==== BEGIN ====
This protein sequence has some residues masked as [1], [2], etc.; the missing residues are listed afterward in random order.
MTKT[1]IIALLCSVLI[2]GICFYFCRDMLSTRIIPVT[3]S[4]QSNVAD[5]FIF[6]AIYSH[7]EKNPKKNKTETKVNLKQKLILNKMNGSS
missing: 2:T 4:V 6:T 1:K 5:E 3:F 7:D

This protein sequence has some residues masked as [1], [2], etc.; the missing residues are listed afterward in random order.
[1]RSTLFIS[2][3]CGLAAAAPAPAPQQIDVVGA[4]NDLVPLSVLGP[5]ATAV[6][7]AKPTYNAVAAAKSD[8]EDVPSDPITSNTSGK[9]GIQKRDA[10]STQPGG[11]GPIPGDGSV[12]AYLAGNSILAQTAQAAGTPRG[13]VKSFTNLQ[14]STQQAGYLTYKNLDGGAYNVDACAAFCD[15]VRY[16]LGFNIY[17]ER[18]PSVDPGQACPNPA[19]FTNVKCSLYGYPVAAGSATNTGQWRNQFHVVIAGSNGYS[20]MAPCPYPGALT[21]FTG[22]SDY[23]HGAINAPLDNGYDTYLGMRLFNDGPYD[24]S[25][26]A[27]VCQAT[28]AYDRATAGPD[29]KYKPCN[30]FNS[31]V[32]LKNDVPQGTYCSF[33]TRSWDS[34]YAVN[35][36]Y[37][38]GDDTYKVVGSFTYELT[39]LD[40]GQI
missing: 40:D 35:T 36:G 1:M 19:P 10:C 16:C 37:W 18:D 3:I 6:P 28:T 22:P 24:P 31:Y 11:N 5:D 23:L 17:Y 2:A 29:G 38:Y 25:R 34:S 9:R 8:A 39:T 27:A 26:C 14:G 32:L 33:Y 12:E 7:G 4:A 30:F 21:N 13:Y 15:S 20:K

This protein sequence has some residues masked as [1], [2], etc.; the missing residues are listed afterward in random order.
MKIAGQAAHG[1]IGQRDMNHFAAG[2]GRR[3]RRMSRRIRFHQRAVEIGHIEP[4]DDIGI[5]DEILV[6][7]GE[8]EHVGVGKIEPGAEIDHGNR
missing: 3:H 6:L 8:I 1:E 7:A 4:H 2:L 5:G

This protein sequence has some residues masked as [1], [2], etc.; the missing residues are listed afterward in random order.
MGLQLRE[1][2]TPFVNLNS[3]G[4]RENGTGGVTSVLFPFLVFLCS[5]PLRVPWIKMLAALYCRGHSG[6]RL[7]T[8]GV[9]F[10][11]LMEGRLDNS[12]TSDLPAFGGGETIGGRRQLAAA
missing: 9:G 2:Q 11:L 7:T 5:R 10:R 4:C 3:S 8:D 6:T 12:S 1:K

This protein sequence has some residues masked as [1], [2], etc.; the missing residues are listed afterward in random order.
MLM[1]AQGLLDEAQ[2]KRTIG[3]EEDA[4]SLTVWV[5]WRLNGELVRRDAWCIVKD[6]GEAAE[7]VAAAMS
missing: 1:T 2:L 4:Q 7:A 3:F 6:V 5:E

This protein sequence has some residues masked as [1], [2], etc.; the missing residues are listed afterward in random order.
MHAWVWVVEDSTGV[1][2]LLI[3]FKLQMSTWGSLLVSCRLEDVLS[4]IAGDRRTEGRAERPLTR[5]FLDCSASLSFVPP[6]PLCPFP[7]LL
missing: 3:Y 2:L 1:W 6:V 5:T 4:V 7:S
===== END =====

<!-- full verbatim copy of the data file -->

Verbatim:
This protein sequence has some residues masked as [1], [2], etc.; the missing residues are listed afterward in random order.
MTKT[1]IIALLCSVLI[2]GICFYFCRDMLSTRIIPVT[3]S[4]QSNVAD[5]FIF[6]AIYSH[7]EKNPKKNKTETKVNLKQKLILNKMNGSS
missing: 2:T 4:V 6:T 1:K 5:E 3:F 7:D

This protein sequence has some residues masked as [1], [2], etc.; the missing residues are listed afterward in random order.
[1]RSTLFIS[2][3]CGLAAAAPAPAPQQIDVVGA[4]NDLVPLSVLGP[5]ATAV[6][7]AKPTYNAVAAAKSD[8]EDVPSDPITSNTSGK[9]GIQKRDA[10]STQPGG[11]GPIPGDGSV[12]AYLAGNSILAQTAQAAGTPRG[13]VKSFTNLQ[14]STQQAGYLTYKNLDGGAYNVDACAAFCD[15]VRY[16]LGFNIY[17]ER[18]PSVDPGQACPNPA[19]FTNVKCSLYGYPVAAGSATNTGQWRNQFHVVIAGSNGYS[20]MAPCPYPGALT[21]FTG[22]SDY[23]HGAINAPLDNGYDTYLGMRLFNDGPYD[24]S[25][26]A[27]VCQAT[28]AYDRATAGPD[29]KYKPCN[30]FNS[31]V[32]LKNDVPQGTYCSF[33]TRSWDS[34]YAVN[35][36]Y[37][38]GDDTYKVVGSFTYELT[39]LD[40]GQI
missing: 40:D 35:T 36:G 1:M 19:P 10:C 16:C 37:W 18:D 3:I 6:P 28:T 22:P 24:P 31:Y 11:N 5:D 23:L 17:Y 2:A 29:G 38:Y 25:R 34:S 9:R 8:A 39:T 27:A 26:C 14:G 32:L 33:Y 12:E 7:G 4:A 30:F 21:N 13:Y 15:S 20:K

This protein sequence has some residues masked as [1], [2], etc.; the missing residues are listed afterward in random order.
MKIAGQAAHG[1]IGQRDMNHFAAG[2]GRR[3]RRMSRRIRFHQRAVEIGHIEP[4]DDIGI[5]DEILV[6][7]GE[8]EHVGVGKIEPGAEIDHGNR
missing: 3:H 6:L 8:I 1:E 7:A 4:H 2:L 5:G

This protein sequence has some residues masked as [1], [2], etc.; the missing residues are listed afterward in random order.
MGLQLRE[1][2]TPFVNLNS[3]G[4]RENGTGGVTSVLFPFLVFLCS[5]PLRVPWIKMLAALYCRGHSG[6]RL[7]T[8]GV[9]F[10][11]LMEGRLDNS[12]TSDLPAFGGGETIGGRRQLAAA
missing: 9:G 2:Q 11:L 7:T 5:R 10:R 4:C 3:S 8:D 6:T 12:S 1:K

This protein sequence has some residues masked as [1], [2], etc.; the missing residues are listed afterward in random order.
MLM[1]AQGLLDEAQ[2]KRTIG[3]EEDA[4]SLTVWV[5]WRLNGELVRRDAWCIVKD[6]GEAAE[7]VAAAMS
missing: 1:T 2:L 4:Q 7:A 3:F 6:V 5:E

This protein sequence has some residues masked as [1], [2], etc.; the missing residues are listed afterward in random order.
MHAWVWVVEDSTGV[1][2]LLI[3]FKLQMSTWGSLLVSCRLEDVLS[4]IAGDRRTEGRAERPLTR[5]FLDCSASLSFVPP[6]PLCPFP[7]LL
missing: 3:Y 2:L 1:W 6:V 5:T 4:V 7:S